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Things to Do

15 Things To Do in March

From carnival to crawfish – this is how you do New Orleans in March.

St. Patrick's Day in New Orleans (Photo: Paul Broussard)

Wait! Don’t stash your spirit of revelry in the attic just yet. Mardi Gras isn’t over, and there are plenty of ways to celebrate from parades to balls this March. Even once the festivities end on March 5, Lent can’t keep the city down for long. From parades celebrating holy men (St. Patrick and St. Joseph), to opportunities for letting loose and dancing (BUKU Music + Art Project and Super Sunday), to, let’s admit it, eating (snowballs, seafood, Top Taco, and Hogs for the Cause), March in New Orleans is anything but dull. Below is our roundup of just some of the many local happenings and things to do that are sure to leave you filled with memorable times with family, friends, significant others, or even good, solo time with yourself.

1. Revel in Carnival parades

This year, the first weekend of March will be consumed with some of Carnival’s largest and most elaborate parades. Arrive early to the St. Charles Avenue parade route to stake out a piece of land (are you sidewalk side or neutral ground side?). Three parades roll back-to-back on the evening of Fri., March 1: Hermes (6:00 p.m.), Krewe d’Etat (6:30 p.m.), and Morpheus (7:00 p.m.). Sat., March 2 features the ladies of Iris (11:00 a.m.) and the Krewe of Tucks (11:00 a.m.), known for its toilet humor. Switch up the location for Endymion (4:15 p.m.), a Mid-City parade, though part of the route also extends downtown. Sun., March 3 is a full day with Okeanos (11:00 a.m.), Mid-City (11:45 a.m.), Thoth (12:00 p.m.), and Bacchus (5:15 p.m.) rolling Uptown. Mon., March 4, known as Lundi Gras, has two night parades, Proteus (5:15 p.m.) and Orpheus (6:00 p.m.). Then, there’s Zulu (8:00 a.m.) and Rex (10:00 a.m.) on Mardi Gras Day (Tues., March 5) – happy Carnival!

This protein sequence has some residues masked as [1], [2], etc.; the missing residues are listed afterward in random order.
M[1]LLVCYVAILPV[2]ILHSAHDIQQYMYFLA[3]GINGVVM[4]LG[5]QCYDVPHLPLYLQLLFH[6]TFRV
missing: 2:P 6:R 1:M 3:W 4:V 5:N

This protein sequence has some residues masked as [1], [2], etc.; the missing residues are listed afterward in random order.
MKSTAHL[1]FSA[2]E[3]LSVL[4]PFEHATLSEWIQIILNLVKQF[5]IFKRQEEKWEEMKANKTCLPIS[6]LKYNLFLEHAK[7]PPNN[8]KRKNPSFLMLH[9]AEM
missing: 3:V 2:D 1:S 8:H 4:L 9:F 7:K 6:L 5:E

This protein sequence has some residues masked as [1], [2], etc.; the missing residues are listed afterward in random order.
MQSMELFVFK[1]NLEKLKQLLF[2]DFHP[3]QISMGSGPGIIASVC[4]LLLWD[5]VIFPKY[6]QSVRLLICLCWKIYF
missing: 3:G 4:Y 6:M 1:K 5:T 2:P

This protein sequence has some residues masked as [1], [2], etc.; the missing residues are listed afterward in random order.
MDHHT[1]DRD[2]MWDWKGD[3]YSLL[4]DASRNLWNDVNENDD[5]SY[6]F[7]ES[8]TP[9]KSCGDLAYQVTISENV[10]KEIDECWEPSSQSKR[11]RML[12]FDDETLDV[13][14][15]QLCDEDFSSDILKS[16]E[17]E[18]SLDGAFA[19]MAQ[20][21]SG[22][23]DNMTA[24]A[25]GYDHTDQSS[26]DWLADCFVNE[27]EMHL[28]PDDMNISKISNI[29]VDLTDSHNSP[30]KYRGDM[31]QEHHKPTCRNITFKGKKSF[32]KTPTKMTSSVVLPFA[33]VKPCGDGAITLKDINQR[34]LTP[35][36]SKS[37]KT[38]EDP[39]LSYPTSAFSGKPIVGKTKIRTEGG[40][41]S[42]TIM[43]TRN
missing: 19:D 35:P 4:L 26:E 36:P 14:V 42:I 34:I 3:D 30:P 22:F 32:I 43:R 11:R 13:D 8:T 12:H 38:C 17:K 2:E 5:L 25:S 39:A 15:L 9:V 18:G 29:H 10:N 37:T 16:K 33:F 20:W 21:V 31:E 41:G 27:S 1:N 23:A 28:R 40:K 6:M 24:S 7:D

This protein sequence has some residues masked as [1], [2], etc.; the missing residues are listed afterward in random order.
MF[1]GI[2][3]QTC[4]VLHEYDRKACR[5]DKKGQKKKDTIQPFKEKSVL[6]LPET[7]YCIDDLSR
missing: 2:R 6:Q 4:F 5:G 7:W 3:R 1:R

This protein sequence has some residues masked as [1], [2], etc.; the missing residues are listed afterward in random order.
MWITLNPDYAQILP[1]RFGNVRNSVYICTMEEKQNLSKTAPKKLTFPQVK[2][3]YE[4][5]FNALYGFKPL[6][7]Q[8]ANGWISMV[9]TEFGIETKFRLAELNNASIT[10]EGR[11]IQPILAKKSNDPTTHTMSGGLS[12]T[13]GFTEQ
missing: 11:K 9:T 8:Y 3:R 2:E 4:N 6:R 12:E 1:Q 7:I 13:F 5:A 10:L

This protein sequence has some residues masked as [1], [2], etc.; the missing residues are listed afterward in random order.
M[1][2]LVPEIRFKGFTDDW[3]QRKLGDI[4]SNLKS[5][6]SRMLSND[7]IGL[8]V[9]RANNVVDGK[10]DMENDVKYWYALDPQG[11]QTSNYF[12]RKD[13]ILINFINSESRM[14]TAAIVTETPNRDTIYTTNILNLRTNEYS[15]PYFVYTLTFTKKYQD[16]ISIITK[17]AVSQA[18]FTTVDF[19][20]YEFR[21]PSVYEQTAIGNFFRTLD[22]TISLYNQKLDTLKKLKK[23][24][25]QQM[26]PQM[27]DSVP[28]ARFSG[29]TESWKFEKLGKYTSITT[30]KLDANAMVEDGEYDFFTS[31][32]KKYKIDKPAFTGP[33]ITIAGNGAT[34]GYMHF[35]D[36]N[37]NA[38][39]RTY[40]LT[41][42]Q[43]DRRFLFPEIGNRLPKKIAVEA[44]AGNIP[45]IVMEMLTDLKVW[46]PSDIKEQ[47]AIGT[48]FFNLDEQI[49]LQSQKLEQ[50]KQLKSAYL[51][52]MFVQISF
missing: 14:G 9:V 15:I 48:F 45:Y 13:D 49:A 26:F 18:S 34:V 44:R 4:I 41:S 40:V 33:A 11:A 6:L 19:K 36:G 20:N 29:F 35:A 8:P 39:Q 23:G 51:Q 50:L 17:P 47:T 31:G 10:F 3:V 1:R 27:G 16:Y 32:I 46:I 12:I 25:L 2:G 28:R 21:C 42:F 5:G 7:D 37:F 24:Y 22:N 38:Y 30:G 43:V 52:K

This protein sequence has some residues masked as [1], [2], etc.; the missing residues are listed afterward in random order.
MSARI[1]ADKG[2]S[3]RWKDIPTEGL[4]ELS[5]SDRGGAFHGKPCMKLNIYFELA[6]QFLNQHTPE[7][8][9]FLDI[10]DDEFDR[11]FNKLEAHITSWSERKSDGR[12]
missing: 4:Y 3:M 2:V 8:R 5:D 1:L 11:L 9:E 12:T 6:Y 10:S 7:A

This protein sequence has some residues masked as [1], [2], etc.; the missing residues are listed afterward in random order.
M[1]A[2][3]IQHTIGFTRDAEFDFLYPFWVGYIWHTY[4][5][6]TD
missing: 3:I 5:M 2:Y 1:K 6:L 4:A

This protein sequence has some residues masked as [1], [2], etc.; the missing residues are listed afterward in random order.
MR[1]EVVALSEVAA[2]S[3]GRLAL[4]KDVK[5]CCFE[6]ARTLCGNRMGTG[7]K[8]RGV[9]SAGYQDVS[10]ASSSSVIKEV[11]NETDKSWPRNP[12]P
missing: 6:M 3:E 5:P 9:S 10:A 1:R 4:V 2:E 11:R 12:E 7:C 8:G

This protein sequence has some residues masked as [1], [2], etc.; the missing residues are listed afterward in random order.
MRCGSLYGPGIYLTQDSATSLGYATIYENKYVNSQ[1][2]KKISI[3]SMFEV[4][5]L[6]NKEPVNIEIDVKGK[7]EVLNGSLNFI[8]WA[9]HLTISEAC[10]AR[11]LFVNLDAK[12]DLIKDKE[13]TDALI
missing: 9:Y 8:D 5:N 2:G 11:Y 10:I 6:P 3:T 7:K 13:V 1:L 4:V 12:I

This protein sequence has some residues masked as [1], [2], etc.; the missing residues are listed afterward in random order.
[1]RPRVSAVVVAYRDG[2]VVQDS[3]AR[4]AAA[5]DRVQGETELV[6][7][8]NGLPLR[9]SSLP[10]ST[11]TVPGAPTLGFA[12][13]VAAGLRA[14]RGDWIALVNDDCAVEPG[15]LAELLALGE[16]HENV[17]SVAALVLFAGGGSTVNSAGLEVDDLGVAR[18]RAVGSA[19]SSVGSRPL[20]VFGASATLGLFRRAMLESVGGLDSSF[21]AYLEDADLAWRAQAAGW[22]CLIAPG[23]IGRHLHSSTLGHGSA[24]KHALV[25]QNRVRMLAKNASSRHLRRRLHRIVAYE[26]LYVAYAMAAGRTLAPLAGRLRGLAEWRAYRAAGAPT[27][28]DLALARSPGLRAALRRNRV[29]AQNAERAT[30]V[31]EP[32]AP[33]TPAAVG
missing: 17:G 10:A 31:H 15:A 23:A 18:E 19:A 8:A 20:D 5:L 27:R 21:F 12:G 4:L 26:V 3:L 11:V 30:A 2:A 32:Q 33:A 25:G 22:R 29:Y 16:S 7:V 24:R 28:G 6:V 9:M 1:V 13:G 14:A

Armeinius Ball
Armeinius Ball 2015 (Photo: Barrett DeLong-Church)

2. Dance at a Mardi Gras Ball

The counterparts to Mardi Gras parades are Carnival balls, which can require formal tuxedo or tails or can be full-on costume. Many old school carnival organizations have private, invitation-only debutante balls behind closed doors, but a growing number of organizations are hosting less formal events open to the public. Several organizations host balls where the parade literally rolls into the party, followed by big-name musicians to carry on into the wee hours: Endymion Extravaganza (Sat., March 2) and Orpheuscapade (Mon., March 4), among others. The Krewe of Armeinius, part of the Gay Mardi Gras scene, recently opened its Bal Masque (Sat., March 2) to the public. Though an affair that requires formal attire, exotic costumes abound during the tableau, or presentation.

3. Costume with strangers on Mardi Gras Day

Carnival season lasts from Twelfth Night (Jan. 6) until Ash Wednesday. Mardi Gras Day (Tues., March 5), though just the final day of the glorious season, is an almost sacred holiday in New Orleans. For many locals, this means early morning parades Zulu (8:00 a.m.) and Rex (10:00 a.m.). For others, it means donning flamboyant, oftentimes handmade, costumes and convening with neighbors, friends, and strangers in the Bywater and Marigny neighborhoods for what is essentially a very lively bar crawl and street party. The Society of Saint Anne is the most well-known of the Mardi Gras day walking group. If you somehow have managed to remain awake past, say, 8:00 p.m., head over to Bourbon Street to watch the midnight sweep in which local law enforcement symbolically ends Mardi Gras.

Wiener Dog Racing at the Fairgrounds (Photo: Paul Broussard)

4. Cheer on some Weenies at the Fair Grounds

If you were expecting just horse racing at the track, you are in for a treat. The sixth annual Wiener Dog Racing competition takes place on March 9 at the New Orleans Fair Grounds. Each year, a collection of 48 intrepid purebred dachshunds (plus six alternates) compete for cash prizes. Dogs are divided into four semi-final heats with twelve dogs each. The first, second, and third place wieners of each heat will then compete for the championship in the final race. Ever seen a bunch of wiener dogs run? It is sure to warm your heart. General admission is $5, with clubhouse admission at $10. Children twelve and younger are free.